Jazz, film, and improvised culture.
A Pig Across Paris: The Other White Meat Goes on the Black Market
little piggy is supposed to go to the black market. It is Marcel Martin’s job to take him, but he
cannot schlep four suitcases fully loaded with pork goodness on his own. He will have some dubious help from a mysterious
stranger in Claude Autant-Lara’s classic A
Pig Across Paris (trailer
opens this Friday at Film Forum.
was once a taxi driver, but the German occupation has been bad for business, what
with the curfews, rubber and gasoline rationing, and constant military patrols. Technically, he is unemployed, but Martin
still provides for his somewhat out of his league wife through black market
gigs. Skeptical of her fidelity, Martin
button-holes Grandgil, a stranger he suspects of being her lover. When satisfied this is not the case, he
recruits the stout fellow to help him carry his freshly slaughtered baggage across
to his surprise, his new companion more or less takes over the operation. He is resourceful but somewhat reckless. They bicker like an old married couple and
the leaking baggage draws a pack of appreciative dogs, but somehow the two men
proceed to navigate the nocturnal world of air raids and police check
points. Yet, irony is always waiting
just around the corner for them.
A Pig Across
Four Bags Full, a.k.a. La traverse de Paris) is one of those
films that almost got away.
Surprisingly, it was a hit in France, but at the time, it snuck in and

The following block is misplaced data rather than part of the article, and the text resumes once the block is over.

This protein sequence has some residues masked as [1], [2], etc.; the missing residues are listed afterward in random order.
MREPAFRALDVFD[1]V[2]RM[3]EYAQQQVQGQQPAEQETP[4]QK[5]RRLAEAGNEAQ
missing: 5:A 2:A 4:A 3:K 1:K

out of American theaters like a black-marketeer with a side of bacon stuffed in
his trousers. Happily, it now returns to
circulation with a newly translated set of subtitles. There is indeed a reason the Nouvelle Vague
enfants terribles singled out Pig as
one of their few worthy French predecessors.
Autant-Lara’s depiction of occupied Paris is far bolder and more barbed
than really any of the films they produced in the 1960’s.
from a short story by Marcel Aymé, Pig presents
a full spectrum of cowardly and/or opportunistic behavior. This is the black market after all, not the
resistance. Indeed, the latter are
nowhere to be found. As befitting
Autant-Lara’s lefty inclinations, rather pronounced class differences emerge
between the two men.
are well paired though. As the more well-heeled
Grandgil, Jean Gabin is both appropriately manly, in a Spencer Tracy kind of way,
but also convincingly sophisticated and rather condescending. Likewise, Bourvil (as André Robert Raimbourg
billed himself) perfectly balances broad comedy with tragic pathos as the increasingly
put-upon Martin. They are one of the
great big screen odd couples.
There are a lot of funny bits in Pig, but it never whitewashes the era. Frankly, Autant-Lara’s film is not so far
removed from Jean-Pierre Melville’s Army of Shadows, both in terms of their morally ambiguous milieu and quality of
execution. Highly recommended for
general audiences, A Pig Across Paris opens
this Friday (5/24) in New York at Film Forum.
Labels: French Cinema, Jean Gabin